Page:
Our results support findings by previous studies showing that serum concentrations of testosterone were lower, and concentrations of LH and FSH were not different between lean and obese male Zucker rats (38). The difference in FSH concentrations between lean exercise and obese exercise animals in the current study indicated that obesity status only affected FSH concentrations in exercise animals. Previous findings indicated that the Leydig cells of the obese rats were hypertrophied and showed decreased signs of active hormone synthesis (38). Therefore, it appears that the genetically obese male Zucker rat has a defect in testicular testosterone production. In addition, there are several factors that can indirectly decrease testosterone concentrations through an inhibition of the function of the hypothalamic–pituitary–gonadal axis, such as insulin, leptin, adiponectin, and inflammatory cytokines (14). In the current study, obese animals had significantly higher concentrations of insulin, leptin, adiponectin, and MCP-1. Obese Zucker rat is a genetically obese rat model with elevated concentrations of insulin and several adipose-derived hormones because of the much higher fat mass (fourfold to fivefold) in obese animals compared to that of lean animals (12,18). In the current study, obesity had no effects on the concentrations of LH, FSH, and estradiol. The unaltered pituitary hormones could appear with hypogonadism even in hypogonadotropic hypogonadism. More accurate assessments include measuring LH response to GnRH during stimulation tests, in addition to testing the absolute levels of pituitary hormones. Lastly, an increased adipose tissue aromatization of testosterone would increase estradiol concentrations in obesity. In this study, we did not observe a significant difference in estradiol concentrations between lean and obese animals. However, it is possible that increased aromatization has occurred but that it was masked by the low concentrations of testosterone in obese animals. Considering the similar patterns of changes in circulating and testicular testosterone concentrations in obese rats, it is likely that the sex organ is a major site involved in the mechanism of obesity-related hypogonadism in the current study.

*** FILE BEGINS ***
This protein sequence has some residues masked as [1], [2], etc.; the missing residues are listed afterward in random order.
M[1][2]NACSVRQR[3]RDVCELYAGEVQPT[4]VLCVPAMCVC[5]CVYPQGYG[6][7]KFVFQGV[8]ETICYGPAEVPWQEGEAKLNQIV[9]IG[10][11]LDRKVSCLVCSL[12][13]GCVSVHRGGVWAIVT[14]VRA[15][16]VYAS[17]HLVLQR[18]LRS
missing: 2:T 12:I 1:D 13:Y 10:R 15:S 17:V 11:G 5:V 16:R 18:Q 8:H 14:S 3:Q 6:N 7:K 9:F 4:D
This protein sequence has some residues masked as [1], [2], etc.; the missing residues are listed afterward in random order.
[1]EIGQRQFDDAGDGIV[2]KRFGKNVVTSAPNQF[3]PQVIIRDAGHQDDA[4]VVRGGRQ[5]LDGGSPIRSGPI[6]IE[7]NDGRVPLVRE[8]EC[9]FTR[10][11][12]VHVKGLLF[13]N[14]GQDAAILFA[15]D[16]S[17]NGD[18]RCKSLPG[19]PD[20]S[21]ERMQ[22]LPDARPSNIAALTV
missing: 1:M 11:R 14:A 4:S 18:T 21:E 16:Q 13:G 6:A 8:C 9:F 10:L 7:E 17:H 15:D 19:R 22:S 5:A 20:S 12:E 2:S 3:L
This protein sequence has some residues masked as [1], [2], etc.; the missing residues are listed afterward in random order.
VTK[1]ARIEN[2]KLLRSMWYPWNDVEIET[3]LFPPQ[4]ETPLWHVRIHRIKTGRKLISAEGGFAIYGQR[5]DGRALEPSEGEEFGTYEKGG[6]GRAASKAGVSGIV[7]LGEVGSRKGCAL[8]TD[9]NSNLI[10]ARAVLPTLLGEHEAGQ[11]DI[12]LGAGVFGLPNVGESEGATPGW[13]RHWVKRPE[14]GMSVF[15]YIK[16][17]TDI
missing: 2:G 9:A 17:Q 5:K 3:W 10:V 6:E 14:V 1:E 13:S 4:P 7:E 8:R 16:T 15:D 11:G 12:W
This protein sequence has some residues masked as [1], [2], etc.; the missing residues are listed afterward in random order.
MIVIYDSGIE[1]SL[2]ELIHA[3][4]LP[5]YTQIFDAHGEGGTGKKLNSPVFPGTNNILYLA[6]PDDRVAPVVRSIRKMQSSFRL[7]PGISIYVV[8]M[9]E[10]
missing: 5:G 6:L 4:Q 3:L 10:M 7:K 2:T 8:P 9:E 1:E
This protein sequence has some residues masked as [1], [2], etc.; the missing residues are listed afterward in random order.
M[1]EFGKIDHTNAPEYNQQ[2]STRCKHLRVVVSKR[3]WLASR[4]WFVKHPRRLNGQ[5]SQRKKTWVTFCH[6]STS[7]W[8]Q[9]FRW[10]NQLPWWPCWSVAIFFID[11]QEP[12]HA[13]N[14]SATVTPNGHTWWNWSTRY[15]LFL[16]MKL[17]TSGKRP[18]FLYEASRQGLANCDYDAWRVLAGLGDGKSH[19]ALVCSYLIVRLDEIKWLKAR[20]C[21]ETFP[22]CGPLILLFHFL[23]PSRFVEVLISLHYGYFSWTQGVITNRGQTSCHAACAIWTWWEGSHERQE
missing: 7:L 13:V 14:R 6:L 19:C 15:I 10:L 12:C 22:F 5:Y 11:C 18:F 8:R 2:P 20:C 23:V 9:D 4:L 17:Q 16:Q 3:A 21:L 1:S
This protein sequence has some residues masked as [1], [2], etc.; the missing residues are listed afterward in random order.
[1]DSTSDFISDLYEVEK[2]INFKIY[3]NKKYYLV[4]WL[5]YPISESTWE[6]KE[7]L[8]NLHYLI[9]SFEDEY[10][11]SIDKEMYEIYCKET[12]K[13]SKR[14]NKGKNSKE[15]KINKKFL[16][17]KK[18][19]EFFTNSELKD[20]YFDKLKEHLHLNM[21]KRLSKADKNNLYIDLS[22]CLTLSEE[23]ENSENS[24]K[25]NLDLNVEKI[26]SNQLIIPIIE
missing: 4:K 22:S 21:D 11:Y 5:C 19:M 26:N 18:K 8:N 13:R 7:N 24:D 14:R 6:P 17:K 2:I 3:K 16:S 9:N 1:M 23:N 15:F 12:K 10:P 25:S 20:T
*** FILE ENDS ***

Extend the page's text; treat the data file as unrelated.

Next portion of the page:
A recent study reported that, compared to control/sedentary obese OLETF rats, rats completing a 12-wk wheel run had significantly higher testosterone concentrations; no group difference was seen between control/sedentary rats and rats under food restriction to achieve weight loss similar to that achieved by exercising rats (13). These results support that aerobic exercise training has an independent effect on testosterone metabolism in mildly obese animals. Another animal study reported that, compared to sedentary rats, rats completing 12 wk of high-intensity/volume treadmill walking had lower testosterone concentrations; however, there were no group differences between the sedentary group and the low- or moderate-intensity group (7). Apparently, the dose of exercise plays an important role in determining testosterone responses. These findings are similar to those in human studies, indicating that there is an exercise volume threshold in altering testosterone concentrations in males (3). In the current study, our exercise protocol only altered testosterone concentrations in genetically, severely obese animals. Attenuation of hypogonadism in obesity is of importance for future research because it creates a model for future exercise studies on hypogonadism and metabolic syndrome in severe obesity.